Phil Orrell

Okay, thank you. I think we have time for one more question this is from a gentleman called Ron who asks I have pain in my right hand side in addition I now have pain in my hip I did have a very bad fall around an eight foot drop onto my right hand side my doctor feels the problem is arthritis in my neck but the hip is inflamed the four was in mid-2017 the shoulder pain has been with me for around a year I’m an active 74 year old do you agree that neck arthritis is the only problem?

Mr Daniel Neen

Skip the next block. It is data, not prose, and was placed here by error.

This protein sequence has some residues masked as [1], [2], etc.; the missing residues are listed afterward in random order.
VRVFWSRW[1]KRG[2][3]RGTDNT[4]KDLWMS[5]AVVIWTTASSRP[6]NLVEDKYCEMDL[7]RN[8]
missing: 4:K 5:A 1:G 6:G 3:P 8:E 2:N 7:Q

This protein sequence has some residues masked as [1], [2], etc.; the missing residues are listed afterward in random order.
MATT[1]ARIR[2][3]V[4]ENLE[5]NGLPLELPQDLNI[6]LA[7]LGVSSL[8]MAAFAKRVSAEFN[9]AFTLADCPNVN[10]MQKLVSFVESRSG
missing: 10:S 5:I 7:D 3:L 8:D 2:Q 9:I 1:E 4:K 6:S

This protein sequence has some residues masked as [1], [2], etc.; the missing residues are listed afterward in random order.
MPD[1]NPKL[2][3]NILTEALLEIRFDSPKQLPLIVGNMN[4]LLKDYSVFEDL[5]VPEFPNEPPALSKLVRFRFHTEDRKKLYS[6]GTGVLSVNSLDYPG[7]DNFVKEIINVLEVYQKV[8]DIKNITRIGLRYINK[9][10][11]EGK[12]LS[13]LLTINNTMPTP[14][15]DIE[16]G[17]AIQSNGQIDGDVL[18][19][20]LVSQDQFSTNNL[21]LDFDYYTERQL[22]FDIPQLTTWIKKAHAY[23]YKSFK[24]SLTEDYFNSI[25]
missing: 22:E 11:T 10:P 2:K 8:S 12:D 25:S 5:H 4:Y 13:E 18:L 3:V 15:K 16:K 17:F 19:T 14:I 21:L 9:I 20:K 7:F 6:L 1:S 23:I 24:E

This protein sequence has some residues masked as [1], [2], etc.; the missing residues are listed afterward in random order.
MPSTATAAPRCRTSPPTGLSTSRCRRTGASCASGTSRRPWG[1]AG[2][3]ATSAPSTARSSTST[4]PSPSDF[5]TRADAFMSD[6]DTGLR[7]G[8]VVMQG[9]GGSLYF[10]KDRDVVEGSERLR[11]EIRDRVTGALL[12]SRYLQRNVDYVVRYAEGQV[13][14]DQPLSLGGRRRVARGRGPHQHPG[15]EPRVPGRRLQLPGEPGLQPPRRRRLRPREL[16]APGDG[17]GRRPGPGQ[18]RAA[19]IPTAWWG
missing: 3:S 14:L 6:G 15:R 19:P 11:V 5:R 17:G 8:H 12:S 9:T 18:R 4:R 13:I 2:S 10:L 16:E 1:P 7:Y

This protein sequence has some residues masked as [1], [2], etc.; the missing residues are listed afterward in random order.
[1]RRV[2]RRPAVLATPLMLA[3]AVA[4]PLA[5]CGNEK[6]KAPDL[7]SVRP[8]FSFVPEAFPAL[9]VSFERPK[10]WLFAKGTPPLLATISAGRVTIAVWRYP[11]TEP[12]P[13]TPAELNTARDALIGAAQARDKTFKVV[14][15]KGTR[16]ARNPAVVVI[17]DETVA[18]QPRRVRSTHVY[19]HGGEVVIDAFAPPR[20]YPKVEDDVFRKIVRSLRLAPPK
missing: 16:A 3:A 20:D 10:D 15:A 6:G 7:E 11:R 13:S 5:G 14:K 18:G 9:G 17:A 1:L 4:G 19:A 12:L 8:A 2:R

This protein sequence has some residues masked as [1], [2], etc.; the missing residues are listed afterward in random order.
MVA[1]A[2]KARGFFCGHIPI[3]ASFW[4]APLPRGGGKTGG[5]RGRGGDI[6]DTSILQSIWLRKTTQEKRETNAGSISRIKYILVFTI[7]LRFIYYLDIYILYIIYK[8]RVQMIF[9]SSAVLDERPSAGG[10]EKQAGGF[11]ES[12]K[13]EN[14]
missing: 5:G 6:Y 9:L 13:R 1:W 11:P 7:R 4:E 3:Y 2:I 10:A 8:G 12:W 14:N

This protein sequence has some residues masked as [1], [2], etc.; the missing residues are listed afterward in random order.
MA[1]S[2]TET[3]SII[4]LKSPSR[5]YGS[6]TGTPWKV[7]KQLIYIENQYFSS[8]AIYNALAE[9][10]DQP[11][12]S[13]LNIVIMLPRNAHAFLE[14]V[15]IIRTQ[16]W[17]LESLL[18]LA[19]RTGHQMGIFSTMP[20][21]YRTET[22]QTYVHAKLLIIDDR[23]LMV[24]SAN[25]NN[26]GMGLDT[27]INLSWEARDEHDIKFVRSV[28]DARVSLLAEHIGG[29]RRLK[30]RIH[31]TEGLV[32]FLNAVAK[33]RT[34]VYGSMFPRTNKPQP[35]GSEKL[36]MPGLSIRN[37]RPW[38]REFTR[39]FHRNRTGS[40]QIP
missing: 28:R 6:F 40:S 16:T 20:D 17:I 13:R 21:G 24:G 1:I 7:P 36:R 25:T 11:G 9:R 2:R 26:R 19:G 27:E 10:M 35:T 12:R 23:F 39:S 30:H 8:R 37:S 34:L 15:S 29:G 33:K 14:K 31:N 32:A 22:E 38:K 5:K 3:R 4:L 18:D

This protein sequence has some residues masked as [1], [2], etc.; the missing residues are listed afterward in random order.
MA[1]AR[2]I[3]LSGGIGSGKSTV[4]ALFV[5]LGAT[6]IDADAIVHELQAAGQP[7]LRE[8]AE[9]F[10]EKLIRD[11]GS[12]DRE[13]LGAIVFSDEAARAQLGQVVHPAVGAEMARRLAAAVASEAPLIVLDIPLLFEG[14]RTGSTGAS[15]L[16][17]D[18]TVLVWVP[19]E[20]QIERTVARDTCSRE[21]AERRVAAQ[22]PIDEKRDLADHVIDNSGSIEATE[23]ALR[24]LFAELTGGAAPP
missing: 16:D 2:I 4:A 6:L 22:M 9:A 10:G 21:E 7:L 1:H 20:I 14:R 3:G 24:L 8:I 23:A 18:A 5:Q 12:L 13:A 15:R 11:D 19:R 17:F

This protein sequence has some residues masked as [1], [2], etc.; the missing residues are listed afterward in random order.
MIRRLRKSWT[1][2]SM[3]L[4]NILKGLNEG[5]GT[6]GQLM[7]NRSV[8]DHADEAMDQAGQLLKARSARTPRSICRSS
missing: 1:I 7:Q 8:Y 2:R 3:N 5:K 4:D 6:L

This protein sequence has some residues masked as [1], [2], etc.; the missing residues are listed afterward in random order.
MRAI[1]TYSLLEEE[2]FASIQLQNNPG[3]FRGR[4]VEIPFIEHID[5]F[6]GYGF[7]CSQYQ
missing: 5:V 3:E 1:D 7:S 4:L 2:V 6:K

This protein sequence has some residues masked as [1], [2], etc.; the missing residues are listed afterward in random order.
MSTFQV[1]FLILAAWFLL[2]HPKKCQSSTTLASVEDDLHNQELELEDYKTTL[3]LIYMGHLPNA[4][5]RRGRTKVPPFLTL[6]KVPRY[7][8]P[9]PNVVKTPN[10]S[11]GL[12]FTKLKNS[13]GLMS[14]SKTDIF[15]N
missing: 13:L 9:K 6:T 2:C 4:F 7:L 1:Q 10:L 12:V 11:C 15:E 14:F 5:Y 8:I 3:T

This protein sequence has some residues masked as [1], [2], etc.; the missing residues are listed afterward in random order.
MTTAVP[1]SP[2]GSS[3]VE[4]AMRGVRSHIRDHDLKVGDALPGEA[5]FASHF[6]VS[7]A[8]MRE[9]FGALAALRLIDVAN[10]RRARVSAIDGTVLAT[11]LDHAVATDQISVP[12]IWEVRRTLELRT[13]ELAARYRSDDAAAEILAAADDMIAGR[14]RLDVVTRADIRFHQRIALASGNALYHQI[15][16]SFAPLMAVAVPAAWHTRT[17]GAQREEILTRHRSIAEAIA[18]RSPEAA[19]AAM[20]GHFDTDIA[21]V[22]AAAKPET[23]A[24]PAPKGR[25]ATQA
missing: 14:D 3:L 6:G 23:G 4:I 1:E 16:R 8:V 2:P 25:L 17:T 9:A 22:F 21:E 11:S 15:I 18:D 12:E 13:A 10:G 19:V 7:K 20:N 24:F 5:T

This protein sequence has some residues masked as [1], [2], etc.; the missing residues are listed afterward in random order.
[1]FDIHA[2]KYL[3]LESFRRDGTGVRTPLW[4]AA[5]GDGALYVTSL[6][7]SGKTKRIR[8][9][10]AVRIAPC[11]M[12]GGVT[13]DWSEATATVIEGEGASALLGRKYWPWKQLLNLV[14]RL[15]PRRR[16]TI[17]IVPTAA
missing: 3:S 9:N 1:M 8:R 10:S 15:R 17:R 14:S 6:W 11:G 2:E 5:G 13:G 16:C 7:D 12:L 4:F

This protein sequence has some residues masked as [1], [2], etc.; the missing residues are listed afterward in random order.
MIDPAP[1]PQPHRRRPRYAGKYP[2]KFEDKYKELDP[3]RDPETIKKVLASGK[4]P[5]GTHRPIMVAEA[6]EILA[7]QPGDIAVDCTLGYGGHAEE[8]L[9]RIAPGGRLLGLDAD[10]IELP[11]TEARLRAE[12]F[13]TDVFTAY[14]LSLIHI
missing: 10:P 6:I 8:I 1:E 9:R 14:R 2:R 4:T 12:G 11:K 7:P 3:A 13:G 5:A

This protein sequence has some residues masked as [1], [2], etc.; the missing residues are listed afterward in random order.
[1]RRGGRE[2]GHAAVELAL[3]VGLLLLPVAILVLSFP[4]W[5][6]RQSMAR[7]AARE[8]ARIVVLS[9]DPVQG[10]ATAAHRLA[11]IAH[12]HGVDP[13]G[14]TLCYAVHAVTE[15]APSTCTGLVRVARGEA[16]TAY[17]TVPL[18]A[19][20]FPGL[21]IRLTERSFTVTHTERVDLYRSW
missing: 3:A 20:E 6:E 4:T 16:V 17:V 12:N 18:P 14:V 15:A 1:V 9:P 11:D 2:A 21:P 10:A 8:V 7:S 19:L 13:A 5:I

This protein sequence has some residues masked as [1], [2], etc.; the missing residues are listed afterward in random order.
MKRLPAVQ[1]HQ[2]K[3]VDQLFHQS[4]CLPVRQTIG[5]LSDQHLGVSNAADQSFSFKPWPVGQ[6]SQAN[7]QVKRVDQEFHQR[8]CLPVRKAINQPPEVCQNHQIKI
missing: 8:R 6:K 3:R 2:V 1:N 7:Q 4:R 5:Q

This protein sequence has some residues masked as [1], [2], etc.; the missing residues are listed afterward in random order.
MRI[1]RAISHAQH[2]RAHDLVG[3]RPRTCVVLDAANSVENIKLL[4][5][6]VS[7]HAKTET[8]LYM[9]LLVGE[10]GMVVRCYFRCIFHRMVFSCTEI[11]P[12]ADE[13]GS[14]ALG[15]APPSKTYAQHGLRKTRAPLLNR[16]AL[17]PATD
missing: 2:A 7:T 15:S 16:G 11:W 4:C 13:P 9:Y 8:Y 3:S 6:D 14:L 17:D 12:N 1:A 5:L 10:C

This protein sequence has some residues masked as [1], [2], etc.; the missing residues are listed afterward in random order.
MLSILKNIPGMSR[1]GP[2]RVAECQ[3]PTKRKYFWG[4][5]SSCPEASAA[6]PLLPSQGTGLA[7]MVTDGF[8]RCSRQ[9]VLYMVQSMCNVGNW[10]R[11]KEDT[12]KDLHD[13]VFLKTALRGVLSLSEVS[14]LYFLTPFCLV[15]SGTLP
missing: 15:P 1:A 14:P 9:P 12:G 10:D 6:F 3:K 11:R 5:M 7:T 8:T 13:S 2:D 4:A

So how can neck arthritis cause shoulder pain well the reason is that as we alluded to there are seven bones in your neck and at every level there will be a pair of nerves that come out to go on down your arms and they supply set patches of skin with sensation and they also supply a set pattern of muscles and so if there is one nerve that's been pinched in your neck through arthritis potentially with the the little holes that these nerves come out of being narrowed the nerve can become irritated and although the problem is up in your neck the actual pain that you will experience will be further down the arm we call it brachialgia and in essence if it is the fifth nerve down on that side it'll be that patchy which equates to your shoulder so this is one of the things that you have to tease out of the the history examination is it a direct issue with the shoulder or is it a neck referred pain usually if it's tender in that area around there or movements of the shoulder directly cause an increase in pain it'll be something local to the shoulder rather than the neck in terms of your hip the the same principles can occur so you can get a referred pain from nerves being irritated but those nerves are further down your back and they're coming from the lumbar spine which is the small of your back and so the two are very different areas.